Monday, December 26, 2022

Lightning doesn't strike twice... or does it?

An unusual story from Massachusetts, where Raymond Roberts didn't simply win the lottery once, but rather bought SIX winning tickets. The odds of winning are apparently 1 in 1.8 million. I guess that, if you buy six tickets with the same numbers, then the odds of winning six times aren't actually any higher. An interesting case for probability exercises too.

Friday, December 23, 2022

Publication: How mandatory can we make vaccination? (Public Health Ethics)

Another paper has just been published. This makes two papers published in one month, after this previously announced one, although this newer one is only online so far. I'm not sure when it will be in print. It looks like the journal haven't actually published their November 2022 issue yet, so I suppose it's possible that it will get an official print date of this year - though probably more likely next year.

Here's the abstract:

"The novel coronavirus (SARS-CoV-2) pandemic has refocused attention on the issue of mandatory vaccination. Some have suggested that vaccines ought to be mandatory, while others propose more moderate alternatives, such as incentives. This piece surveys a range of possible interventions, ranging from mandates through to education. All may have their place, depending on circumstances. However, it is worth clarifying the options available to policymakers, since there is sometimes confusion over whether a particular policy constitutes a mandate or not. Further, I illustrate a different kind of alternative to mandatory vaccination. Rather than seeking less coercive alternatives to a mandate, we might instead employ an alternative mandate, which requires people to do something less than get vaccinated. For instance, we might merely require people to attend an appointment at a vaccine clinic. Whether this mandatory attendance policy is justified will depend on specific circumstances, but it represents another way to promote vaccination, without mandating it. In some cases, this may represent an appropriate balance between promoting public health goals and respecting individual liberty."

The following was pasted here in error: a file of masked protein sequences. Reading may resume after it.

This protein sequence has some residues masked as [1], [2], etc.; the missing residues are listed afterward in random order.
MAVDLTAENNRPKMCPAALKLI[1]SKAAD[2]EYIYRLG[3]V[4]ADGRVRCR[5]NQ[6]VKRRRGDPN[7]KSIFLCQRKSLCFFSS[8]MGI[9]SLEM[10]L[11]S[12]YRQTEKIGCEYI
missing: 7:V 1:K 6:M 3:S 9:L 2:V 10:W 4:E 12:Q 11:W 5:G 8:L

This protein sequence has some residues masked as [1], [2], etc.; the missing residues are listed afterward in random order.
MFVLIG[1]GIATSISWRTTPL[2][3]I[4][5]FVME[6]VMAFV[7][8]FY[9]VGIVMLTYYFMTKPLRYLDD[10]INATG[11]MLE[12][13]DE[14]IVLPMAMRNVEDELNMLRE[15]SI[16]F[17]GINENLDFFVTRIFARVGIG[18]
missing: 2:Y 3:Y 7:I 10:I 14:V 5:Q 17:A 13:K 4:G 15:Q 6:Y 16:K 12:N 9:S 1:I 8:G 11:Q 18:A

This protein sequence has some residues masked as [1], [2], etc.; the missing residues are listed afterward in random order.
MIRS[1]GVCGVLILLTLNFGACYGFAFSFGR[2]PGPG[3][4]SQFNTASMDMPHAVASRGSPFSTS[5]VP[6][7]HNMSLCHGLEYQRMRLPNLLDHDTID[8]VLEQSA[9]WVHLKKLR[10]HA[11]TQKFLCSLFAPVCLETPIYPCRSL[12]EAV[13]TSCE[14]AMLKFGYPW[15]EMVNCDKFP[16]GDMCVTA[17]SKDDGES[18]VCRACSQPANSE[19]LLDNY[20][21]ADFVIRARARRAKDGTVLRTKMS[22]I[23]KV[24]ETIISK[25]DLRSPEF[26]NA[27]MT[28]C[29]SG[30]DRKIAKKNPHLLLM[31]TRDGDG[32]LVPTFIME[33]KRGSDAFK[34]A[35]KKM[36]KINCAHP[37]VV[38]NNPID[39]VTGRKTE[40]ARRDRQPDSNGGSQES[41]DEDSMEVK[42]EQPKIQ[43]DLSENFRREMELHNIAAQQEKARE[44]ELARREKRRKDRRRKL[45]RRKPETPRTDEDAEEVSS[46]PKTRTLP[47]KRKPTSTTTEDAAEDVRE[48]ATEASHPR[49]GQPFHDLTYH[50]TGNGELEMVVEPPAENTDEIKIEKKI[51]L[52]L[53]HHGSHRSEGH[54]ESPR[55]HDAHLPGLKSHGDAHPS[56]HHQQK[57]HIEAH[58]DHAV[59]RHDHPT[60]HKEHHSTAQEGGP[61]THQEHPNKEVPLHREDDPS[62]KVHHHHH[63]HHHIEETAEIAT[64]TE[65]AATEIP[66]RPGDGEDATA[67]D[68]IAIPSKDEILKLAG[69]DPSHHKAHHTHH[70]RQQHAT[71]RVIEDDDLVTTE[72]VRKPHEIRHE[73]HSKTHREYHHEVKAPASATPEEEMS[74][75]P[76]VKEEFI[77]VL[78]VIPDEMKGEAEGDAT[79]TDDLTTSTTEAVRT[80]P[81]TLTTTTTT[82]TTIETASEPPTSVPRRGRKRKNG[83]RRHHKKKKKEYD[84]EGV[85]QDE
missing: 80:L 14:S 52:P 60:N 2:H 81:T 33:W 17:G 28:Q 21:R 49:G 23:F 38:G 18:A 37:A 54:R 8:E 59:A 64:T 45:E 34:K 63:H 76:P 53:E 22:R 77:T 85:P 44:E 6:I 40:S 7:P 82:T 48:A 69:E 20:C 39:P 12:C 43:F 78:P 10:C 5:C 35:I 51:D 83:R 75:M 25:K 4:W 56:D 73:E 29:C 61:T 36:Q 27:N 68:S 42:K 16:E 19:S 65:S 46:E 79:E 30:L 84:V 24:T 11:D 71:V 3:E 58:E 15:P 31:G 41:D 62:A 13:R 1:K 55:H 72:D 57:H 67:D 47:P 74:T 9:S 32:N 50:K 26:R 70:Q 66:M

And, as usual, a word cloud illustrating the content:

(I believe this was made by FreeWordCloudGenerator.)

Thursday, December 08, 2022

Publication: Why Strike Ballots are Undemocratic (The Political Quarterly)

My latest paper has just been published, with open access, in The Political Quarterly. It's about strike ballots, so rather topical at the moment.

Here's the abstract:

"Since 2016, new legislation governing strike ballots has made it more difficult for trade unions to achieve a mandate for industrial action. Such a mandate now requires that a majority of members vote in the ballot. This article argues that these balloting processes are undemocratic. The turnout requirement means that a mandate for industrial action does not simply depend on its level of popular support amongst union members. This has surprising consequences. Sometimes opponents of action would be better advised to abstain, rather than to vote against it. Thus, it is not always clear how they should vote. Whatever they do, their actions may be counterproductive. Further, even when they do know how best to promote their desired outcome, there may be a conflict between voting strategically and clearly expressing their true preferences. Consequently, there is no guarantee that the outcome of the ballot accurately reflects what people really want."

And here's a word cloud (produced by this handy site):

If you want to know a bit more, without reading the full paper, then it's based on issues that I blogged about earlier in the year, so that post is a kind of summary or preview of the paper.